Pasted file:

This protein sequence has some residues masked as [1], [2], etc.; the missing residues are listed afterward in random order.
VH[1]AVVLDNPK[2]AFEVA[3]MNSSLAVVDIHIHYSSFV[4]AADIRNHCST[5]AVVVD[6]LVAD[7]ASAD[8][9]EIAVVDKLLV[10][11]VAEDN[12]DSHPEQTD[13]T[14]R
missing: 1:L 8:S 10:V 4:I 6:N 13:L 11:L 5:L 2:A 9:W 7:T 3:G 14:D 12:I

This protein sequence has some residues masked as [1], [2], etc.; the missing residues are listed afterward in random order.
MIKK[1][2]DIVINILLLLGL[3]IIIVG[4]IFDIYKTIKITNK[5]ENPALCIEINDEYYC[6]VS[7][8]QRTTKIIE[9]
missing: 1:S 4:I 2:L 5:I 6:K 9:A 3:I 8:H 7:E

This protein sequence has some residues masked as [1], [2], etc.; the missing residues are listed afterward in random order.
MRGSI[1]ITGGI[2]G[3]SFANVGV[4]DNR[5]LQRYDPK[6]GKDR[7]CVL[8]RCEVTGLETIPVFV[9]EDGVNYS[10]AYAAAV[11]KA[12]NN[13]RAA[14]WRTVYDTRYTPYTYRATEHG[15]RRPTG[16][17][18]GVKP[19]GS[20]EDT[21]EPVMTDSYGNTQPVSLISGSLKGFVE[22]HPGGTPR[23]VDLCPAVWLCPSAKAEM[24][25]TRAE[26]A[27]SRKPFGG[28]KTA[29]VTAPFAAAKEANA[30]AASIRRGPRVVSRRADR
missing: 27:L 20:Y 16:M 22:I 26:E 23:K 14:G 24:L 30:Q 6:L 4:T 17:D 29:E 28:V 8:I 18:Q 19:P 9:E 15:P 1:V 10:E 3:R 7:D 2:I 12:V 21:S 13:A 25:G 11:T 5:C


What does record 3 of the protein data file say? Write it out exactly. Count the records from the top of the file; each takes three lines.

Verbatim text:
This protein sequence has some residues masked as [1], [2], etc.; the missing residues are listed afterward in random order.
MRGSI[1]ITGGI[2]G[3]SFANVGV[4]DNR[5]LQRYDPK[6]GKDR[7]CVL[8]RCEVTGLETIPVFV[9]EDGVNYS[10]AYAAAV[11]KA[12]NN[13]RAA[14]WRTVYDTRYTPYTYRATEHG[15]RRPTG[16][17][18]GVKP[19]GS[20]EDT[21]EPVMTDSYGNTQPVSLISGSLKGFVE[22]HPGGTPR[23]VDLCPAVWLCPSAKAEM[24][25]TRAE[26]A[27]SRKPFGG[28]KTA[29]VTAPFAAAKEANA[30]AASIRRGPRVVSRRADR
missing: 27:L 20:Y 16:M 22:I 26:E 23:K 14:G 24:L 30:Q 6:L 4:T 17:D 29:E 28:V 8:I 18:Q 19:P 9:E 15:P 1:V 10:E 3:R 7:D 2:I 12:V 21:S 13:A 25:G 11:T 5:C